Extending Functionality

 
 
By Dennis Fisher  |  Posted 2004-06-14 Print this article Print
 
 
 
 
 
 
 


In addition to finalizing the new security features in SP1, Microsoft has been working with customers to find ways to extend some of the functionality to enterprises that havent yet migrated to Windows Server 2003. One idea gaining ground inside the company is the use of virtual machines to set up separate compartments running Windows 2000, or even Windows NT 4.0, and Windows Server 2003 on a single server.

In this scenario, an administrator could run particularly sensitive applications in the Windows Server 2003 environment while continuing to run applications in the other partition.

Server roles and virtual machines receive a warm reception from some users, many of whom have yet to get Windows Server 2003 after spending numerous hours locking down their servers.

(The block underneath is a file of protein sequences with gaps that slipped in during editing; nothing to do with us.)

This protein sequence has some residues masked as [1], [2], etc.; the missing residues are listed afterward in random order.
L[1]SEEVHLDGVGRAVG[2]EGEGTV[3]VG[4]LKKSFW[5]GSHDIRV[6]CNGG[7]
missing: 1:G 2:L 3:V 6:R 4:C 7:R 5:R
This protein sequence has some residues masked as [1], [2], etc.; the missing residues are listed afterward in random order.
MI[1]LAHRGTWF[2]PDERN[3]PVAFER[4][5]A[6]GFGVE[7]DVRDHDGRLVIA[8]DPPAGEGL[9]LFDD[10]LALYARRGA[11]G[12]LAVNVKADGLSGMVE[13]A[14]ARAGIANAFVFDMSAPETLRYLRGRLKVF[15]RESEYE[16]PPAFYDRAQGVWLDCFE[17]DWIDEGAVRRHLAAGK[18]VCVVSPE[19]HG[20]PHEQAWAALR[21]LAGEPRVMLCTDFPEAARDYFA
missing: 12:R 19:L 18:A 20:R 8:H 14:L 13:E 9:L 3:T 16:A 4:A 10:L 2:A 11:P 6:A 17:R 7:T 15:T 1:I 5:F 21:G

"This all sounds very positive, and I think all of it will be useful," said Patrick Flanagan, network administrator at Phoenix-based CFS Mortgage Corp. "Im particularly in favor of the backward-compatibility features for 2000 and NT, given that a lot of us wont be upgrading any time soon."

Read more here about the security updates on tap for Server 2003. Microsoft officials said they are still deciding what other security functionality will make it into SP1. The most likely candidate is the companys ACI (advanced client inspection) technology, Microsofts Charney said. This system allows the server to check the security configuration and overall health of any PC that connects to a network and deny it access if it doesnt meet the existing corporate policies, he said.

"Even if we build resilient products, they have to be managed well," Charney said. He said Microsoft is considering adding a feature to the Windows client that would automatically download and install updated drivers for third-party devices and applications. By analyzing customer data provided after system failures, Microsoft officials said they have found that conflicts with outdated drivers cause most of the crashes on Windows machines.

Check out eWEEK.coms Security Center at http://security.eweek.com for the latest security news, reviews and analysis.

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